perceptual field and reduced powers of reasoning – may increase the
likelihood of a frustrated person focusing on this one small aspect of the
situation, exaggerating its importance, and responding in an irrational,
aggressive manner. Again, however, we must stress that this does not occur
automatically or by any means universally, and that other mediating situational
and cultural variables, outlined below, are necessary to produce this response.
Some researchers have argued that variation in behavioural outcomes of
drinking reflects differences in individual psychology, such that individuals
exhibiting particular personality characteristics are more likely to become
aggressive when they consume alcohol (Collins, 1982; Lewis et al, 1983;
McCord, 1984; Lang and Sibrel, 1989, etc.).
The personality traits claimed to increase such 'susceptibility' – include 'anti-
social' personality, power-seeking, sensation-seeking and 'hypermasculinity', as
well as aggressiveness. Even leaving aside the question of whether 'personality'
expressed in these terms is a meaningful concept or separable from behaviour
patterns, the evidence for higher susceptibility to alcohol among individuals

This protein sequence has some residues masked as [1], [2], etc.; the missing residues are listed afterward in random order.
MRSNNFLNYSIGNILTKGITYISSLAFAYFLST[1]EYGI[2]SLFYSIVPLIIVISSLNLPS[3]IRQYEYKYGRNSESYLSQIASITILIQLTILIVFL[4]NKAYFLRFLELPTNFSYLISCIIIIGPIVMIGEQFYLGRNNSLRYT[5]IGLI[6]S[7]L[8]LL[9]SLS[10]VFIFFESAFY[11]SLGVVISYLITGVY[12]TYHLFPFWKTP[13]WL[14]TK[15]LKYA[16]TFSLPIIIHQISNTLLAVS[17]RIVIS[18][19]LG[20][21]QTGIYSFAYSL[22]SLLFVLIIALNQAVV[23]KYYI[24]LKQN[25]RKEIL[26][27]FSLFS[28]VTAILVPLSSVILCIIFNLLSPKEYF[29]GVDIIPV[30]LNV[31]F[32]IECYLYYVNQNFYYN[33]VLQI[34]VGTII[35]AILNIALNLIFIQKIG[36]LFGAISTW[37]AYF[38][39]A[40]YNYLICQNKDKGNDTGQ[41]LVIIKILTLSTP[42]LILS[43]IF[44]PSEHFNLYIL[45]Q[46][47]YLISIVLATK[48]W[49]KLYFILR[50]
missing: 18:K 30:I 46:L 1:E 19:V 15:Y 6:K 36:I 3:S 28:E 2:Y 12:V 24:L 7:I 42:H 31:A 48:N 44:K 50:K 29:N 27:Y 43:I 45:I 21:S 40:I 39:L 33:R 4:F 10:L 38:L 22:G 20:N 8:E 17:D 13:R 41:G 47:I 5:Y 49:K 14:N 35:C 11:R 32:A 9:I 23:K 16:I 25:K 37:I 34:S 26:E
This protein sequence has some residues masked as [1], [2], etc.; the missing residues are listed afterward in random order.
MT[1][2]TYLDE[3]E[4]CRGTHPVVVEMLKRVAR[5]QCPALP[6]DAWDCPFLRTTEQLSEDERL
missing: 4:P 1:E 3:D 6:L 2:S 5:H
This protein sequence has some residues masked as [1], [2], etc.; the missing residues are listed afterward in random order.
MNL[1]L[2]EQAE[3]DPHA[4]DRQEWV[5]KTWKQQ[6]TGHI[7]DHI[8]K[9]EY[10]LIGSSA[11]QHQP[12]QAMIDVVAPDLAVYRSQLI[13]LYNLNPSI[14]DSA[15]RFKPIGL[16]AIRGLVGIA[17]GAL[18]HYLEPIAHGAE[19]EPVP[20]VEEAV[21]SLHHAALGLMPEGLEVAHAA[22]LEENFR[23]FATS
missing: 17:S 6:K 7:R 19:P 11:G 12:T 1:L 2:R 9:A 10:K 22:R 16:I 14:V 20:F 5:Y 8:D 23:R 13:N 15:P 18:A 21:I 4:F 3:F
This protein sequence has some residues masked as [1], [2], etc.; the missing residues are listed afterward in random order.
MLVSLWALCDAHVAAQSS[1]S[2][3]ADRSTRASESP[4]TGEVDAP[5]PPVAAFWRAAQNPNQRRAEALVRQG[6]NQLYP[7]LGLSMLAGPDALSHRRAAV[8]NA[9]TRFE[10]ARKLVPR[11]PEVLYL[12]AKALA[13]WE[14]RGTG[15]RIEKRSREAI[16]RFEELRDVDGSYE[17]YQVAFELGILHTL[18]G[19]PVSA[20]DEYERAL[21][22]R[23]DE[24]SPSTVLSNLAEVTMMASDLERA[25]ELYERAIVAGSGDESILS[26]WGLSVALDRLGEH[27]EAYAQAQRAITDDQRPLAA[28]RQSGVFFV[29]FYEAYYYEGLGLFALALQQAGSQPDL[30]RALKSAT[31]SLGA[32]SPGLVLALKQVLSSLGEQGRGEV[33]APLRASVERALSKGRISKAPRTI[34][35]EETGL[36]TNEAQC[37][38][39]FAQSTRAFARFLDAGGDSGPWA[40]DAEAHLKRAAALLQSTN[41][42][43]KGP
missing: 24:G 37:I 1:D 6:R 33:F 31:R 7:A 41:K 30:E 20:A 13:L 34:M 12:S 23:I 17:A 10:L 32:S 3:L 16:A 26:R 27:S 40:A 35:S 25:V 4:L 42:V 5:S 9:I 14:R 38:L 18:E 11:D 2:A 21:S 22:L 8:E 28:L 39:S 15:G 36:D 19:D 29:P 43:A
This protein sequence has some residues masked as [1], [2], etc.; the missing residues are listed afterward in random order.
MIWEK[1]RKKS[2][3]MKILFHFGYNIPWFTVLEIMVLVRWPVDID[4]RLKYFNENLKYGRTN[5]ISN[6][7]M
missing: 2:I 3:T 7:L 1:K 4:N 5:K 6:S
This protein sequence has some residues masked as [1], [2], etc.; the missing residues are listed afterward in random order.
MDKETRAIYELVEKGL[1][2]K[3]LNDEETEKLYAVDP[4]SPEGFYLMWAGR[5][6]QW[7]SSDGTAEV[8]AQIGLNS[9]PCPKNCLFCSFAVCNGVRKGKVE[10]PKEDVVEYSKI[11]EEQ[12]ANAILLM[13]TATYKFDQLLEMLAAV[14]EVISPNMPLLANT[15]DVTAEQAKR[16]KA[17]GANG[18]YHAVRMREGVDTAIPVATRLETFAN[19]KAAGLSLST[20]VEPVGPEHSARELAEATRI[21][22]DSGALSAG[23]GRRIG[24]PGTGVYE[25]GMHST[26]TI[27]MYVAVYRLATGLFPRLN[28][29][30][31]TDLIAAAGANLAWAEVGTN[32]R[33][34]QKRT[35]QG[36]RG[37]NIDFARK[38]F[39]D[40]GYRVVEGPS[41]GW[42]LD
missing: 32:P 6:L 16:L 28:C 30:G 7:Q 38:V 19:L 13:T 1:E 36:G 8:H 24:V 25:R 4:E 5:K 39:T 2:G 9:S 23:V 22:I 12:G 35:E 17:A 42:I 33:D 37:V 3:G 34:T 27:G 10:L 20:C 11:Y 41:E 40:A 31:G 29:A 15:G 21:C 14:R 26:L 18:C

with these characteristics is equivocal.
The only general conclusion which can be drawn is that people with these
traits, in the cultures studied, tend behave aggressively and also tend to drink a
lot – not that drinking is more likely to make them aggressive. If anything, the
causal effect might even be in the other direction, with aggressiveness being
shown to predict alcohol consumption rather than alcohol consumption
leading to aggression (White et al, 1993).
While the biochemical effects of alcohol on cognitive processing operate
universally, it is clear from the research evidence that the behavioural
consequences of drinking, including aggression and violence, are modified both
by the social contexts in which drinking takes place and by cultural traditions
which either inhibit or facilitate aggression in these contexts.